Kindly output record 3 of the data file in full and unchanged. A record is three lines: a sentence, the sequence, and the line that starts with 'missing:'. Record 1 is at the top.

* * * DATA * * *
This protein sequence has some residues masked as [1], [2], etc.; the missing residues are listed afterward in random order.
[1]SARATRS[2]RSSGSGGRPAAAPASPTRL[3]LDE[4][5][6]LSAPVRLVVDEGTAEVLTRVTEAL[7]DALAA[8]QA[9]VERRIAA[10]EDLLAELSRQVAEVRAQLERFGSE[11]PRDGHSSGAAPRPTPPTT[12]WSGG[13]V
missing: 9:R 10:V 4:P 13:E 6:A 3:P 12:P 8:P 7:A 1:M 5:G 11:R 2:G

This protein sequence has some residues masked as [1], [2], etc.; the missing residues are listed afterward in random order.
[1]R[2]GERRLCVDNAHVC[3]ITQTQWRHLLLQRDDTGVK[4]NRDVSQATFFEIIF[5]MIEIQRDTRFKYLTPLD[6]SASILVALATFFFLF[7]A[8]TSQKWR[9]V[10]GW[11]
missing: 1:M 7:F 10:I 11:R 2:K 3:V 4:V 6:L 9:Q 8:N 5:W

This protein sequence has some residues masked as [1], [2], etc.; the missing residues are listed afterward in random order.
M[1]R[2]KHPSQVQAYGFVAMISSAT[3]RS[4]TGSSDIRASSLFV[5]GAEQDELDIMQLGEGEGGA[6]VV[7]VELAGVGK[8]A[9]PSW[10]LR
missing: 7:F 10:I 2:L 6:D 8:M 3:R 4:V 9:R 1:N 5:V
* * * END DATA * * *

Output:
This protein sequence has some residues masked as [1], [2], etc.; the missing residues are listed afterward in random order.
M[1]R[2]KHPSQVQAYGFVAMISSAT[3]RS[4]TGSSDIRASSLFV[5]GAEQDELDIMQLGEGEGGA[6]VV[7]VELAGVGK[8]A[9]PSW[10]LR
missing: 7:F 10:I 2:L 6:D 8:M 3:R 4:V 9:R 1:N 5:V